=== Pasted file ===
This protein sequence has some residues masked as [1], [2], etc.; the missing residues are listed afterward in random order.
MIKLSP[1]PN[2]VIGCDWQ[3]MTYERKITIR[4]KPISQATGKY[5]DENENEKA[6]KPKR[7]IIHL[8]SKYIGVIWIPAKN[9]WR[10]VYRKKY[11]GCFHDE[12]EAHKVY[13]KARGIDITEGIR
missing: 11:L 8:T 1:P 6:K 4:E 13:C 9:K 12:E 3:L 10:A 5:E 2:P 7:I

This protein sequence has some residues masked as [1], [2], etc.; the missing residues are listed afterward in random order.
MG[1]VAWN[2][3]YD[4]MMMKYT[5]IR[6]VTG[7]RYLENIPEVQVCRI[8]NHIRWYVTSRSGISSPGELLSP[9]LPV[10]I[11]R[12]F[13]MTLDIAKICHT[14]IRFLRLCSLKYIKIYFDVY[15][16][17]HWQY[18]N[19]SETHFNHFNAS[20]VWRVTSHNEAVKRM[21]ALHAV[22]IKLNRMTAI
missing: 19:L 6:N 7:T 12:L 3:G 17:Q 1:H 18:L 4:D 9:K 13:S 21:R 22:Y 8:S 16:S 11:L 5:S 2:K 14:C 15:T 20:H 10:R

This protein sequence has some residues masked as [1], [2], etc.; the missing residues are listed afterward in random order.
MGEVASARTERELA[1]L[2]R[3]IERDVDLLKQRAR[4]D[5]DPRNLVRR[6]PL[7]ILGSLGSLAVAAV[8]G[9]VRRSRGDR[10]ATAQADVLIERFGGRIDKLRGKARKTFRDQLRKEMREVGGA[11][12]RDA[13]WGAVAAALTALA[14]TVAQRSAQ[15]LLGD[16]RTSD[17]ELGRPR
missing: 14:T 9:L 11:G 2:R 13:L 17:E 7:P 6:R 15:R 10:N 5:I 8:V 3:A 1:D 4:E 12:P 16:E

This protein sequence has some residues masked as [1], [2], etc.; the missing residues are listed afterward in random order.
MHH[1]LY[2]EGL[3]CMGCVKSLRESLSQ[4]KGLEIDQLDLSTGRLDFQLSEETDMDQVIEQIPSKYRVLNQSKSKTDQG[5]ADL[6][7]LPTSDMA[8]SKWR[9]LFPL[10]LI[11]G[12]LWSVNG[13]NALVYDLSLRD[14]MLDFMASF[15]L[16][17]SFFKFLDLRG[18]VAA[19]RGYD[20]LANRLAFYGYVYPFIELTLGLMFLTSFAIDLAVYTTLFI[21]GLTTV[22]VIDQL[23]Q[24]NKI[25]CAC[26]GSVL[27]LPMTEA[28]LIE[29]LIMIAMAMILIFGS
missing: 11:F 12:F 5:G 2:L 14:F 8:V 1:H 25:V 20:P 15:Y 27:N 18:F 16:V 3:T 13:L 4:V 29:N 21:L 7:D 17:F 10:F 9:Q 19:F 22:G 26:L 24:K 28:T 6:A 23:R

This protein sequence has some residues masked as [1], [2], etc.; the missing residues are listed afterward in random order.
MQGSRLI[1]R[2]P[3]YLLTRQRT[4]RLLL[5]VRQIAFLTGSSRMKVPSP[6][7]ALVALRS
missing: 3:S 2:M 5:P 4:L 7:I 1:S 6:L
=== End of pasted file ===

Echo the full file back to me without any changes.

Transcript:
This protein sequence has some residues masked as [1], [2], etc.; the missing residues are listed afterward in random order.
MIKLSP[1]PN[2]VIGCDWQ[3]MTYERKITIR[4]KPISQATGKY[5]DENENEKA[6]KPKR[7]IIHL[8]SKYIGVIWIPAKN[9]WR[10]VYRKKY[11]GCFHDE[12]EAHKVY[13]KARGIDITEGIR
missing: 11:L 8:T 1:P 6:K 4:E 13:C 9:K 12:E 3:L 10:A 5:E 2:P 7:I

This protein sequence has some residues masked as [1], [2], etc.; the missing residues are listed afterward in random order.
MG[1]VAWN[2][3]YD[4]MMMKYT[5]IR[6]VTG[7]RYLENIPEVQVCRI[8]NHIRWYVTSRSGISSPGELLSP[9]LPV[10]I[11]R[12]F[13]MTLDIAKICHT[14]IRFLRLCSLKYIKIYFDVY[15][16][17]HWQY[18]N[19]SETHFNHFNAS[20]VWRVTSHNEAVKRM[21]ALHAV[22]IKLNRMTAI
missing: 19:L 6:N 7:T 12:L 3:G 17:Q 1:H 18:L 4:D 9:K 13:S 21:R 22:Y 8:S 16:S 11:L 5:S 2:K 14:C 15:T 20:H 10:R

This protein sequence has some residues masked as [1], [2], etc.; the missing residues are listed afterward in random order.
MGEVASARTERELA[1]L[2]R[3]IERDVDLLKQRAR[4]D[5]DPRNLVRR[6]PL[7]ILGSLGSLAVAAV[8]G[9]VRRSRGDR[10]ATAQADVLIERFGGRIDKLRGKARKTFRDQLRKEMREVGGA[11][12]RDA[13]WGAVAAALTALA[14]TVAQRSAQ[15]LLGD[16]RTSD[17]ELGRPR
missing: 14:T 9:L 11:G 2:R 13:L 17:E 7:P 6:R 15:R 10:N 5:I 8:V 3:A 1:D 4:E 12:P 16:E

This protein sequence has some residues masked as [1], [2], etc.; the missing residues are listed afterward in random order.
MHH[1]LY[2]EGL[3]CMGCVKSLRESLSQ[4]KGLEIDQLDLSTGRLDFQLSEETDMDQVIEQIPSKYRVLNQSKSKTDQG[5]ADL[6][7]LPTSDMA[8]SKWR[9]LFPL[10]LI[11]G[12]LWSVNG[13]NALVYDLSLRD[14]MLDFMASF[15]L[16][17]SFFKFLDLRG[18]VAA[19]RGYD[20]LANRLAFYGYVYPFIELTLGLMFLTSFAIDLAVYTTLFI[21]GLTTV[22]VIDQL[23]Q[24]NKI[25]CAC[26]GSVL[27]LPMTEA[28]LIE[29]LIMIAMAMILIFGS
missing: 11:F 12:F 5:G 2:L 14:F 8:V 1:H 25:V 20:P 15:Y 27:N 18:F 16:V 3:T 13:L 4:V 29:N 21:L 7:D 17:F 10:F 9:Q 19:F 22:G 26:L 24:K 28:T 6:A 23:R

This protein sequence has some residues masked as [1], [2], etc.; the missing residues are listed afterward in random order.
MQGSRLI[1]R[2]P[3]YLLTRQRT[4]RLLL[5]VRQIAFLTGSSRMKVPSP[6][7]ALVALRS
missing: 3:S 2:M 5:P 4:L 7:I 1:S 6:L